Through Synapse, analysts who are inclined to establish collaborations will have the opportunity to see in real time the models that others are using so that each team can learn from the others (Fig. 1). A leaderboard will show the relative performance ranking of the different teams on the basis of a crossvalidation strategy designed to minimize overfitting. During the discovery phase, teams that choose to collaborate with each other will have the opportunity to check each other's algorithms for readability, speed and reproducibility. Then, during the validation phase, each team will submit computer code, which the Sage-DREAM team (http://www.sagebase.org/) will test in Synapse to establish whether it runs as expected to predict if a subject is an anti-TNF therapy responder or nonresponder on the basis of the GWAS data. Predefined performance metrics will be used to objectively determine the accuracy of the predictions, their statistical significance and the final performance ranking of the participating teams. The team that develops the most highly predictive model will be deemed the 'winner', with precise attribution of contributor roles going to all members of teams that contributed to building the final consensus model.
The best-performing models, therefore, will have passed a test of performance that is outside the realm of, and complements, traditional peer review. Indeed, this stringent test of method performance can be used as an enhanced way of publication vetting, what we call 'challenge-assisted peer review'. Traditional peer review is essential for ensuring the clarity, originality, contextualization and logical thread of a discrete set of work that is ready to be used by researchers in the form of a published article. However, the complexity of working with omics data—entailing multiple analytical decisions, computational simulations and statistical calculations—means that referees are challenged to follow and check the components of even a traditional research paper. In our Rheumatoid Arthritis Responder Challenge, we will explore the feasibility of enhancing the reliability and transparency of conventional peer review in partnership with Nature Genetics. This can be achieved if the referees and authors of the paper reporting on the best-performing methods in the challenge are willing to leave their comments openly (yet anonymously) on the Synapse platform (Fig. 1). We anticipate that the challenge-based assessment of accuracy will provide an objective metric of performance and a comparison with state-of-the-art analytical methodologies that will greatly enhance the task of refereeing a body of work with more quality control than is currently provided by conventional peer review.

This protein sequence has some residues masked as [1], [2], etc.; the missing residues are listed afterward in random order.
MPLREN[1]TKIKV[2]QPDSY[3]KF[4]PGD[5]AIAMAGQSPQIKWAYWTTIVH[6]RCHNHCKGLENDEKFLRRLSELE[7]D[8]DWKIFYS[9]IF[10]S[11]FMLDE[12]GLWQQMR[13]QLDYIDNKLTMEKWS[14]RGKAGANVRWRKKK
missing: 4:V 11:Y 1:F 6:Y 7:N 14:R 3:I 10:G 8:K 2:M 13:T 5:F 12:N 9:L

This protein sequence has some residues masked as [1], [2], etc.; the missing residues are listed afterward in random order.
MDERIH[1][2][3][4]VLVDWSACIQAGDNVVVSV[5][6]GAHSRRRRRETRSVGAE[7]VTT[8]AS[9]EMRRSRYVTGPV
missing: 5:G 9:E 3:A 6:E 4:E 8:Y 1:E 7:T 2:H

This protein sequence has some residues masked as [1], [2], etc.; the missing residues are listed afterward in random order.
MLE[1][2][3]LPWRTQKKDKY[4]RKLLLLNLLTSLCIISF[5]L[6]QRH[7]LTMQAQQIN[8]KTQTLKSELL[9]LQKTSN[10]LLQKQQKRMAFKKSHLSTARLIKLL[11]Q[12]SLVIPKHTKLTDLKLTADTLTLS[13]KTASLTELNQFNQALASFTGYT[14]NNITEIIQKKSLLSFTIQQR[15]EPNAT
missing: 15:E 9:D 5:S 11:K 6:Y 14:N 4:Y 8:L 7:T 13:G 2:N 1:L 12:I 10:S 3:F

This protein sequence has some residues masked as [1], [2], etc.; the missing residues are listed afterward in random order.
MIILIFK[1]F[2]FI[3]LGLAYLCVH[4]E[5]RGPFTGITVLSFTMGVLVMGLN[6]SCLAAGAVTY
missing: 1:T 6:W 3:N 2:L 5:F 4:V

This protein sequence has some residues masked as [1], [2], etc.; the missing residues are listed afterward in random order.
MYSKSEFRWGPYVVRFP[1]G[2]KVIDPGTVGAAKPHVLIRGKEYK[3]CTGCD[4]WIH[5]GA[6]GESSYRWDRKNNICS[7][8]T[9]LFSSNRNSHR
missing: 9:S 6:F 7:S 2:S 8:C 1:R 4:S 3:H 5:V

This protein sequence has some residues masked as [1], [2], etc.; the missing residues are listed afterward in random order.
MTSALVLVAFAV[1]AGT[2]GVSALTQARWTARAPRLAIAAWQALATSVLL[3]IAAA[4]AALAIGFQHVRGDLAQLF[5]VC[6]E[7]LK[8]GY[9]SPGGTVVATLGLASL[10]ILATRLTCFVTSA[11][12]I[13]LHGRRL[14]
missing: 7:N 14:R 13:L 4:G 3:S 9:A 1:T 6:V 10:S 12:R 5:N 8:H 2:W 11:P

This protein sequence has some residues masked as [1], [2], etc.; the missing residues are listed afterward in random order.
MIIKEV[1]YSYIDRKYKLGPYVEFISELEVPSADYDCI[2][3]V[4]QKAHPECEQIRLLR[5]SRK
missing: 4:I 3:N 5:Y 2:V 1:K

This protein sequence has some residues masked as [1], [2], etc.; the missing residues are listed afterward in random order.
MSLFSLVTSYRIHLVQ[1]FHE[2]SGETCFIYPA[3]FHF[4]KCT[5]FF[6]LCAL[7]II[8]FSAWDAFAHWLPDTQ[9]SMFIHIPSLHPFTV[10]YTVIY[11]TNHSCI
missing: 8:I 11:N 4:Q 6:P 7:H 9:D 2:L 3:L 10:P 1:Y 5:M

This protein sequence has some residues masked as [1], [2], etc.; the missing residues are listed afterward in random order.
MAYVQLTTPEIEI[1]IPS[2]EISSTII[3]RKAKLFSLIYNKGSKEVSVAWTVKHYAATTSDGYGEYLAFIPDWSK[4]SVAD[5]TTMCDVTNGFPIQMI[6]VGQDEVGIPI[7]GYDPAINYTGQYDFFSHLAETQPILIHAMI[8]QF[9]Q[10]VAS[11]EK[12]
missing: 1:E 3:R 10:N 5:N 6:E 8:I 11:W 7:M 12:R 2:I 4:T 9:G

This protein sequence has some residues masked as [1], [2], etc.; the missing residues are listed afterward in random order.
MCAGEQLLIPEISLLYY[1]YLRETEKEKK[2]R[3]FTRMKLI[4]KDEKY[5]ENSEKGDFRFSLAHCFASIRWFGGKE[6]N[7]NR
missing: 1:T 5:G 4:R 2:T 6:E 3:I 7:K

In conclusion, we believe that the Rheumatoid Arthritis Responder Challenge is an apt use of crowdsourcing in human genetics to gain insight into clinical prediction and disease biology. Details of the challenge, including the rules by which the models will be judged, can be found at https://synapse.prod.sagebase.org/#!Synapse:syn1734172.
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The authors declare no competing financial interests.
A full list of members is provided at https://synapse.prod.sagebase.org/#!Synapse:syn1734172.
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Plenge, R., Greenberg, J., Mangravite, L. et al. Crowdsourcing genetic prediction of clinical utility in the Rheumatoid Arthritis Responder Challenge. Nat Genet 45, 468–469 (2013). https://doi.org/10.1038/ng.2623